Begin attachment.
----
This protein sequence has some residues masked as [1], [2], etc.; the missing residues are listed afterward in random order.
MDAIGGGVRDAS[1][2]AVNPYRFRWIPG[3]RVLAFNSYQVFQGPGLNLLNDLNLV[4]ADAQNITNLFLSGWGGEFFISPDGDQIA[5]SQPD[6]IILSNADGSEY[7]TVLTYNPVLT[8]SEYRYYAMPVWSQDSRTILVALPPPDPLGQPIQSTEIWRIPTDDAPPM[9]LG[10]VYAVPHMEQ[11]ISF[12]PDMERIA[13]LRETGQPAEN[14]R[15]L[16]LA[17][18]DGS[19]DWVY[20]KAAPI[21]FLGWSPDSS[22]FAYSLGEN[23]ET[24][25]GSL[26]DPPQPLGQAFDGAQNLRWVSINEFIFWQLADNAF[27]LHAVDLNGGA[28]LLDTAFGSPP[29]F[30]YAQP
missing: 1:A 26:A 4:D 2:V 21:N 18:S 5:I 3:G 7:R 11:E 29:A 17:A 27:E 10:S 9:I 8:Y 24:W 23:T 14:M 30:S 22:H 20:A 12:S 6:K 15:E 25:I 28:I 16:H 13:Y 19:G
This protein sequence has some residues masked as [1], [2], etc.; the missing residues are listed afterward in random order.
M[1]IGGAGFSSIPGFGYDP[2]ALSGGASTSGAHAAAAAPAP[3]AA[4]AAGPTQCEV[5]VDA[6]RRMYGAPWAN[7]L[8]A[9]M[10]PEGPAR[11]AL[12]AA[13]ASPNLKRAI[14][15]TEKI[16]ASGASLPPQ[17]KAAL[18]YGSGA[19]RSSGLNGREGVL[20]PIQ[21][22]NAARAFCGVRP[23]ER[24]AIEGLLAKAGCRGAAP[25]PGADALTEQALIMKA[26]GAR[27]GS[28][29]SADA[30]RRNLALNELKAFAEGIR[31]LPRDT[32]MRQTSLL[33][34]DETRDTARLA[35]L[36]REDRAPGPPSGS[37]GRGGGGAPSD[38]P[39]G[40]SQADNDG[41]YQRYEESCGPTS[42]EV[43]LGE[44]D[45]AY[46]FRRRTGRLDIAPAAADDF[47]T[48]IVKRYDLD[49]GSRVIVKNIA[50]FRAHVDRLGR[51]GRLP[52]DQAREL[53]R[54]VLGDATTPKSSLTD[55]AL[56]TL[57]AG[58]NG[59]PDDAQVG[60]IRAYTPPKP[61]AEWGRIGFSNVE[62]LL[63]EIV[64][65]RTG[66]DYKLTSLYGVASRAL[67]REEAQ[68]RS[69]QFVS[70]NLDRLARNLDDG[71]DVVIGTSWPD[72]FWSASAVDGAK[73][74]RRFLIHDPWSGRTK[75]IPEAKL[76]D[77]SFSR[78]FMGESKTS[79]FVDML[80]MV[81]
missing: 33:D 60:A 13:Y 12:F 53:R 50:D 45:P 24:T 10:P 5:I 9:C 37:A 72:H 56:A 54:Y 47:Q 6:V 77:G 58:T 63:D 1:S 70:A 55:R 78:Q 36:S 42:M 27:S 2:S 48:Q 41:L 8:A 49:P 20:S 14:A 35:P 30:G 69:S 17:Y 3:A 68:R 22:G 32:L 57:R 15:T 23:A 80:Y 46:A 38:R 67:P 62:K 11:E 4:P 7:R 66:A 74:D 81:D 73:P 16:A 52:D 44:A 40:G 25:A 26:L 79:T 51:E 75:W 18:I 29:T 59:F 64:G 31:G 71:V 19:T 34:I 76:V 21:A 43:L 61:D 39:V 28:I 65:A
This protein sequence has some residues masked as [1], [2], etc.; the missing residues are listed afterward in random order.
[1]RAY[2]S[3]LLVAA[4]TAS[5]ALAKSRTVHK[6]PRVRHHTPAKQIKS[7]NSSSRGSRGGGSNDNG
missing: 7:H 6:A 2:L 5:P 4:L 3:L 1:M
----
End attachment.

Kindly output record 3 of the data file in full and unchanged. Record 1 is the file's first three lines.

This protein sequence has some residues masked as [1], [2], etc.; the missing residues are listed afterward in random order.
[1]RAY[2]S[3]LLVAA[4]TAS[5]ALAKSRTVHK[6]PRVRHHTPAKQIKS[7]NSSSRGSRGGGSNDNG
missing: 7:H 6:A 2:L 5:P 4:L 3:L 1:M